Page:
With 67 million people blogging and news blogs rivaling mainstream media, the amount of information being churned out in posts is overwhelming—but over the last 10 days a few themes have emerged that warrant attention.
Water Supply in California
The impending end of California’s “anemic rainy season” prompted Dr. Jeff Masters of the Weather Underground to begin a series exploring where California can find more water to meet future water demands. In this post, he discusses the feasibility and cost of conservation.
The non-profit environmental group TreePeople also presented a solution to water supply needs—plant trees. The group has posted about their campaign and a forum that they hosted at Los Angeles City Hall.
While the California State Water Project yield is still at zero percent, increased precipitation in February lead the Hydrowonk Blog’s Rodney T. Smith, Ph.D. to update predications about what the final SWP allocation will be this year.
The Future of the Colorado River
In the National Geographic Water Currents blog, Jennifer Pitt of Environmental Defense Fund reviews a recent report by Carpe Diem West and, echoing a theme voiced by Pat Mulroy in her keynote address at the Colorado River Water User’ Association annual meeting and as she wrapped up her tenure at the Southern Nevada Water Authority, reasons that solutions to the challenges facing the basin require water leaders to work together on solutions that address the needs of the river as a whole.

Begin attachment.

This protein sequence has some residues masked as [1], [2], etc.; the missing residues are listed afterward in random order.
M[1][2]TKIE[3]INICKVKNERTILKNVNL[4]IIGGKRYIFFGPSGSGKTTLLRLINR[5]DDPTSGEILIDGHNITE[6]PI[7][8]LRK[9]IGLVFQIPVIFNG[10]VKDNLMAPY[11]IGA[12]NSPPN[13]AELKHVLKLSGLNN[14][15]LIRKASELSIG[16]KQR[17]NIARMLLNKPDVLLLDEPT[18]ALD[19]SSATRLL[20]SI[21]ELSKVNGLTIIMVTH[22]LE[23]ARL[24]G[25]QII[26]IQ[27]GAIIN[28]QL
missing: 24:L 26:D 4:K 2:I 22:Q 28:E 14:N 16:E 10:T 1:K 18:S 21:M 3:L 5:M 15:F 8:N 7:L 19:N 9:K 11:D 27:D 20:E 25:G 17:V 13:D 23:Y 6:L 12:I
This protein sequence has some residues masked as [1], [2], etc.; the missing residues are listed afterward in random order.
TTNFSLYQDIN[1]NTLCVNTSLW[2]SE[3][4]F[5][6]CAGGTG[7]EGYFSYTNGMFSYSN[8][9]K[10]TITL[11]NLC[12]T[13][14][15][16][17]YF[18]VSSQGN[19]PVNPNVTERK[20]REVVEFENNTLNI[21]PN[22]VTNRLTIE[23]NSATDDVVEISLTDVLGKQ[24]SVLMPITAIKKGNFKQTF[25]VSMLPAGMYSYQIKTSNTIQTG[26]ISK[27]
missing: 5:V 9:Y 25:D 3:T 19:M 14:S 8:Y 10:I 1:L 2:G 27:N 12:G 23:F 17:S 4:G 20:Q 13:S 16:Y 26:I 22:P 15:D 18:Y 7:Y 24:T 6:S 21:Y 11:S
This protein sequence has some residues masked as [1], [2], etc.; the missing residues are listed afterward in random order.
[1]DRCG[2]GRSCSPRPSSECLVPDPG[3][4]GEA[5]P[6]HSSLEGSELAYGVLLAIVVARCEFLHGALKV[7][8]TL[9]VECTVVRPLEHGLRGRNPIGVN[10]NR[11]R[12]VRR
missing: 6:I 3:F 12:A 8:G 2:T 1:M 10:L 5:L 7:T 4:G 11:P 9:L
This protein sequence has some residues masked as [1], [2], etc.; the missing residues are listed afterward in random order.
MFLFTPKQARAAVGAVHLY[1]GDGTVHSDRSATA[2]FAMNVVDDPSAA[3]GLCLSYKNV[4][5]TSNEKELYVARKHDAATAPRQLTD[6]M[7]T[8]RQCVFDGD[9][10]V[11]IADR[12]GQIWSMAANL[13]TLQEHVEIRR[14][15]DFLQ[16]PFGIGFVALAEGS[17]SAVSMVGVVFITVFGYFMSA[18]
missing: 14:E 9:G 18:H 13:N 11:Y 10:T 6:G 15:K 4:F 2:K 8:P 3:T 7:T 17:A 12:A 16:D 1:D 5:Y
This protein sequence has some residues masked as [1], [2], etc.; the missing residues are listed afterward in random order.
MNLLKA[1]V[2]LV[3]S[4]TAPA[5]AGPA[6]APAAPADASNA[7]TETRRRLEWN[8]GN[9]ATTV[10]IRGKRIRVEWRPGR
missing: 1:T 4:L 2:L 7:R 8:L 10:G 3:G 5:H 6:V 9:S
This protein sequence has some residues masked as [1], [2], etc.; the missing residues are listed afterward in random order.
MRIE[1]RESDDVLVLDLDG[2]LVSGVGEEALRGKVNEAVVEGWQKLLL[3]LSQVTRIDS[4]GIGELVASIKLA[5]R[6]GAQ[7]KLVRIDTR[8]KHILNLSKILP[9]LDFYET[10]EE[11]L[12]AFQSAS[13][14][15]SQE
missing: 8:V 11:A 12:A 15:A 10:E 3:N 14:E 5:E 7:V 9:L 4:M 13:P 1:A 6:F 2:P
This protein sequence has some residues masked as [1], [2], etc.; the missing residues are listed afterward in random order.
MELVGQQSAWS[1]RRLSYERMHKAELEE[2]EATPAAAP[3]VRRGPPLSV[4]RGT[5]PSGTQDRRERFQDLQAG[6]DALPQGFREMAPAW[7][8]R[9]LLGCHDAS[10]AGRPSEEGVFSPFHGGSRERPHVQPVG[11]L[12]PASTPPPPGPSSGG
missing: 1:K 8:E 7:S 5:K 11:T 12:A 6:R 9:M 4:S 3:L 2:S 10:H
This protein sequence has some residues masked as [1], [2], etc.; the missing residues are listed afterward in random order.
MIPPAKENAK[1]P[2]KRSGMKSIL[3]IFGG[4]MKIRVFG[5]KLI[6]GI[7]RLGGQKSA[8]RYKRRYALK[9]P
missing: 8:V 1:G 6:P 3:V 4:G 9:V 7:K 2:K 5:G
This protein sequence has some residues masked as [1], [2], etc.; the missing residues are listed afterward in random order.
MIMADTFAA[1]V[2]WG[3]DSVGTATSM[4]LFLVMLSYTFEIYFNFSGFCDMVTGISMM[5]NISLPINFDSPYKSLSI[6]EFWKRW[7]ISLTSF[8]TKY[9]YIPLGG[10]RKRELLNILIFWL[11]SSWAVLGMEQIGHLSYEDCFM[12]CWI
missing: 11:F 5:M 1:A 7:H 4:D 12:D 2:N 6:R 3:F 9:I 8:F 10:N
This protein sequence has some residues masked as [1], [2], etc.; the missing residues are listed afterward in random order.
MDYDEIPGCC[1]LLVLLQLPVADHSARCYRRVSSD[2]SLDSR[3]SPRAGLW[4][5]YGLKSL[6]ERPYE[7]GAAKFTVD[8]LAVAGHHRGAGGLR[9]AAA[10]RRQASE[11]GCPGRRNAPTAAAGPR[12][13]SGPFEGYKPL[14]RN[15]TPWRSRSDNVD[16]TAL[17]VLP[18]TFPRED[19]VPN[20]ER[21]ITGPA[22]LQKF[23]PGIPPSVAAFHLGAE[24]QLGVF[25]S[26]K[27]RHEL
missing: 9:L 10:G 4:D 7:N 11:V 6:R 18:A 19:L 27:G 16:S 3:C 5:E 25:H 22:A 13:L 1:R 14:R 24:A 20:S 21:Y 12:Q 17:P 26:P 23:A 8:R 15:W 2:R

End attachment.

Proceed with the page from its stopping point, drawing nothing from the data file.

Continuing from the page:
With countries around the globe exploring the feasibility of fracking, a duo from Ceres looks at the challenges policymakers throughout the U.S. are having keeping up with speed and scale of development in the various the plays and the ensuing need to understand the impacts of the process, and they recommend that other countries heed the lessons learned in the U.S.
World’s Most Stressed Rivers
A post by the World Resources Institute, summarizes an analysis by the WRI Aqueduct project of the world’s 100 most populated river basins that names the world’s 18 most stressed rivers—including two of the lifeblood rivers in the western U.S., the Colorado and Rio Grande.
In a venomous piece opposed to Governor Brown’s environmental record—and especially the peripheral tunnels plan— Dan Bacher of the San Francisco Bay Area Independent Media Center (“IndyBay”), questions the Department of Water Resources’ claim that the recent court ruling preventing them from access private property to conduct studies the Delta will not have “any material impact” on the BDCP schedule.
Written by Marta Weismann